WHO HAD A BAD NIGHT: Todd Gilliland got loose on lap 25 and damaged the right rear of his truck; he was running third at the time. Gilliland (who finished 28th) remained within one lap of the leaders until lap 101 when he spun into the wall and did heavy damage. … Nemechek and Crafton headed to the garage immediately following the lap-136, five-truck accident. … On lap 140, Justin Haley developed an engine problem that cost him four laps and sent him home 16th – ending a five-race streak of top-15s.

NOTABLE: Tanner Thorson lost a lap in the middle of stage two, but managed to stay in contact with the leaders. The midget racer earned his first career top-15 finish.

QUOTE OF THE NIGHT: “Just overshot a little bit; committed to the gas and hit the fence.” – Gragson said of his last-lap move to FoxSports 1.

WHAT’S NEXT: Villa Lighting Delivers the Eaton 200 at Gateway Motorsports Park at 8 p.m. ET on June 23 on FS1.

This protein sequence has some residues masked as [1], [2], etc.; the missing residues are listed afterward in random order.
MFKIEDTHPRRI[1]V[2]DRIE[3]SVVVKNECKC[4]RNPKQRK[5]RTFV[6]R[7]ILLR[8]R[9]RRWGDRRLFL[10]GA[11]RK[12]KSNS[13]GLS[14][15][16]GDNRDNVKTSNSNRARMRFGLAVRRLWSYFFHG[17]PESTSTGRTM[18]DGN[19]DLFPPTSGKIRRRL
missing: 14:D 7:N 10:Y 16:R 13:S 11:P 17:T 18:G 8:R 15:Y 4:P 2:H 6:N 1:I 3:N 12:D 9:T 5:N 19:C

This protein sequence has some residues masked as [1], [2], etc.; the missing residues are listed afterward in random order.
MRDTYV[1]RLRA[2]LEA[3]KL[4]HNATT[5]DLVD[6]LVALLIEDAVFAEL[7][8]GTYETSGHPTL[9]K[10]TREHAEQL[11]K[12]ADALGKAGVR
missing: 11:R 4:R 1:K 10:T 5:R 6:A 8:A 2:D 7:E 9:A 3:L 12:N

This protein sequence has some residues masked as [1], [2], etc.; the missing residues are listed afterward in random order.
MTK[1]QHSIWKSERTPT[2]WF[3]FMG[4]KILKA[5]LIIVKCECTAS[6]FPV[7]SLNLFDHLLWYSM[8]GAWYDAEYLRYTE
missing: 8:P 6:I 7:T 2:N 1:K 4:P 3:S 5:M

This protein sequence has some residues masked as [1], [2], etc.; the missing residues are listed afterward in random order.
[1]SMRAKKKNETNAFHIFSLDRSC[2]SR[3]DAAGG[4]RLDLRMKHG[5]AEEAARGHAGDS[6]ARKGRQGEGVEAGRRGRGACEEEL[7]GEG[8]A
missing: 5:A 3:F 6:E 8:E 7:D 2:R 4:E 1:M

NASCAR mourns Kobe Bryant

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Joining their brethren in other sports, the NASCAR world took to social media upon learning the tragic news of the death of Los Angeles Lakers great Kobe Bryant, killed Sunday morning in a helicopter crash in Calabasas, California, about 30 miles northwest of downtown Los Angeles.

Bryant had met a number of NASCAR drivers in his career, including Team Penske’s Ryan Blaney and Joey Logano. They were among a number of NASCAR notables who took to social media to mourn Bryant:

 

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Chad Knaus and wife expecting second child

Photo courtesy Brooke Knaus official Instagram account
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Seven-time NASCAR Cup champion crew chief Chad Knaus and wife Brooke are expecting their second child.